Idaho House approves state income tax rebate
The bill is one of several proposals for sending some of the state's budget surplus back to taxpayers.
The Idaho House of Representatives has approved a state income tax rebate bill as legislators look to return some of the Gem State’s projected $1.9 billion budget surplus to taxpayers.
The 57-13 vote came after more than an hour of debate. That debate was focused, in part, on what was the most appropriate means for giving tax relief.
The bill would provide $350 million in one-time rebate checks, with the amount determined by how much state income tax people paid in 2020. Even those who didn’t pay any tax would receive at least $75. Others could receive as much as 12% of what they paid.
The bill would also permanently reduce the number of personal income tax brackets from five to four and lower the rates to 1%, 3%, 4.5% and 6% and make the changes retroactive to January 1, 2022. The bill would also lower the corporate income tax to 6% retroactive to January 1, 2022.
The bill’s sponsors, House Majority Leader Mike Moyle and Rep. Steven Harris [R-Meridian], say that would save taxpayers an additional $250 million. Moyle argues that the reduction in corporate tax rates is an economic development tool that will make Idaho more competitive in attracting and retaining businesses.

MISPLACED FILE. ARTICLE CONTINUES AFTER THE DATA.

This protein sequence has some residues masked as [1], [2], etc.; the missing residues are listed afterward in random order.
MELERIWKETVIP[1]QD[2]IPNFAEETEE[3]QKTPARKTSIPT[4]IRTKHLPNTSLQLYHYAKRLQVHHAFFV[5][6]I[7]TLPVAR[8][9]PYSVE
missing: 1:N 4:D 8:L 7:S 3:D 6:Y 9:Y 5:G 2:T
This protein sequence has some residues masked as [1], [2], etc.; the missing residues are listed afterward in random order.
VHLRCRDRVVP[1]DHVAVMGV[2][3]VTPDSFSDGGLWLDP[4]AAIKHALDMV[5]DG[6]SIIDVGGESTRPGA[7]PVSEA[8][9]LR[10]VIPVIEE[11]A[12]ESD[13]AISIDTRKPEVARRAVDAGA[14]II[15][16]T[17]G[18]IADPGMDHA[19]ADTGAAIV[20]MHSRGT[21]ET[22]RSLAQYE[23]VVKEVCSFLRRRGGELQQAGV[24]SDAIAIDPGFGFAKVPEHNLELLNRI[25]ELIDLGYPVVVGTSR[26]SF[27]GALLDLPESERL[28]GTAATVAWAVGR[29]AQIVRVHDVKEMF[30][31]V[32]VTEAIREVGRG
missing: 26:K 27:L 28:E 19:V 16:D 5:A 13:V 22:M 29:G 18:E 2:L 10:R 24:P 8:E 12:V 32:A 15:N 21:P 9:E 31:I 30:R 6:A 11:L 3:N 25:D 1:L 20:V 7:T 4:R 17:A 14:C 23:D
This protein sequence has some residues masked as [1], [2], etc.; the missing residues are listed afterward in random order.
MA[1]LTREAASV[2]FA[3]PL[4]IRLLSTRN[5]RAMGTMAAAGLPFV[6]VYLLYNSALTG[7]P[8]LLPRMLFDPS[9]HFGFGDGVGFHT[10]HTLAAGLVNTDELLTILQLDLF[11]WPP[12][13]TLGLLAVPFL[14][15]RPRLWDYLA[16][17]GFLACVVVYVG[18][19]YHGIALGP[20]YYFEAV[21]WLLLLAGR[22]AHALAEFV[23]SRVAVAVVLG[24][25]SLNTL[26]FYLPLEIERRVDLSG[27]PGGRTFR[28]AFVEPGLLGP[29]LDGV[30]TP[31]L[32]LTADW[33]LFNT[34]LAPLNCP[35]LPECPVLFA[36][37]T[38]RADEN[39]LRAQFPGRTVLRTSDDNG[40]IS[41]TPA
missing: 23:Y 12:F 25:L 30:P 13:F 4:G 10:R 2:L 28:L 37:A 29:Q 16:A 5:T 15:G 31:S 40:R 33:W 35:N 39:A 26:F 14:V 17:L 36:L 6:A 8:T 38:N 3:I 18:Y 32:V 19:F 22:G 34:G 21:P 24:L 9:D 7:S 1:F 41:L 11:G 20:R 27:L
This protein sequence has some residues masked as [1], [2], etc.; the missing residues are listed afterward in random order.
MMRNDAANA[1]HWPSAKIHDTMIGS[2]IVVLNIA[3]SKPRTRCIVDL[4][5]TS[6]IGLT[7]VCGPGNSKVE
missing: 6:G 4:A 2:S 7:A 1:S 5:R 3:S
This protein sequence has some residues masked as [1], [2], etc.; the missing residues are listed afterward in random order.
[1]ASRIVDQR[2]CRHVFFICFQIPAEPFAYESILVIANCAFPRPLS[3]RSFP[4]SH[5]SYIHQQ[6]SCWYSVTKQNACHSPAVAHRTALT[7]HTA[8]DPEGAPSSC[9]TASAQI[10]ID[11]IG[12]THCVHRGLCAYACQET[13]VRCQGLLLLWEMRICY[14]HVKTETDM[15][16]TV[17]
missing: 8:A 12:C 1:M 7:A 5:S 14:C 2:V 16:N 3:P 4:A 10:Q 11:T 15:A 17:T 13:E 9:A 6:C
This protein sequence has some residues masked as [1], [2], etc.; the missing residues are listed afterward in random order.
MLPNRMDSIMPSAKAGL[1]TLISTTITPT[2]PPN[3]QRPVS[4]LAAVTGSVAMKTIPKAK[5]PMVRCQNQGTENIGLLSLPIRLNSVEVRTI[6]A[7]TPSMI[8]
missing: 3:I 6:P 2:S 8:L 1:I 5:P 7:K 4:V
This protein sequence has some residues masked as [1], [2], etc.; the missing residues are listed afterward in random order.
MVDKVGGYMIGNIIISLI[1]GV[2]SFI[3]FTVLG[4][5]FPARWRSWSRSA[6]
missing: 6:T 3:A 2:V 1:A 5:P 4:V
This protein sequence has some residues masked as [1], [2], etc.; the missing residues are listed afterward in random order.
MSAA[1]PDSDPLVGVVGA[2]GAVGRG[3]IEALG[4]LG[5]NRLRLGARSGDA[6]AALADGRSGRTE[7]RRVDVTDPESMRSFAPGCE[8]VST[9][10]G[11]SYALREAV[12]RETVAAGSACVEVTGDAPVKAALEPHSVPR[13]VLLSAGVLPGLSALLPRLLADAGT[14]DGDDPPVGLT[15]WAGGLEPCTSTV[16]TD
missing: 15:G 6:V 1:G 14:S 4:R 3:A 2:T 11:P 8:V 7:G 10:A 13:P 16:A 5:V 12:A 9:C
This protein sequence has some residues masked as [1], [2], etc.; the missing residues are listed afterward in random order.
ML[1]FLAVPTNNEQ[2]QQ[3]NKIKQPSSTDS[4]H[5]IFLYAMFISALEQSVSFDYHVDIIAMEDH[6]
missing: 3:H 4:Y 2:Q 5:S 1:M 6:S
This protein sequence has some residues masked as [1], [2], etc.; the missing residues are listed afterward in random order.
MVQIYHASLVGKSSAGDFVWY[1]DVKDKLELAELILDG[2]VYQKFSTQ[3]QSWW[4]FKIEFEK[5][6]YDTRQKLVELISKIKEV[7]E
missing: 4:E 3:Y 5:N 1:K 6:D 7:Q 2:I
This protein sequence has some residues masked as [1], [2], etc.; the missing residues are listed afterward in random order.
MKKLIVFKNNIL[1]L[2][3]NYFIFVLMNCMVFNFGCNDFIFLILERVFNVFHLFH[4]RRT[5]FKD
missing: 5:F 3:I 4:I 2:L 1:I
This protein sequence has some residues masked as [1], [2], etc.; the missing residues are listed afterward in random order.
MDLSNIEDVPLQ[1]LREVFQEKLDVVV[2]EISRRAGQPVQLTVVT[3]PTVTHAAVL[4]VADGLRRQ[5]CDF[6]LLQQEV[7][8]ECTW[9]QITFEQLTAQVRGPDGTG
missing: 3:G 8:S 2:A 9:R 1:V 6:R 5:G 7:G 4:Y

The income tax rebate proposal is the first salvo in what could be a robust debate about how to return part of that state surplus to taxpayers. Its sponsors argue there’s still plenty left and that Idaho can afford a reduction or elimination of the state grocery tax, as some are advocating. But Rep. Ilana Rubel [D-Boise] doesn’t buy that. She says if the legislature approves the income tax rebate, it will reduce the desire to act on the grocery tax. She believes reducing or eliminating the food tax will have a greater benefit for low and middle-income families.
Though all but one Republican voted for the proposal, some in the GOP also questioned the need for an income tax windfall. It’s the second consecutive year the legislature voted to issue income tax rebate checks. Some said their constituents are more interested in a grocery tax repeal or a reduction in property taxes. Rep. Tammy Nichols [R-Middleton] said during a hearing on Tuesday that no one has contacted her advocating for income tax relief. Nonetheless, she voted for the bill on Thursday, as did every other Republican but one.
As for reducing property taxes, Moyle argued on the House floor that the state cannot reduce its property tax because it does not assess one. That’s done by local entities.
The income tax rebate bill now heads to the Senate. It has the support of Governor Brad Little.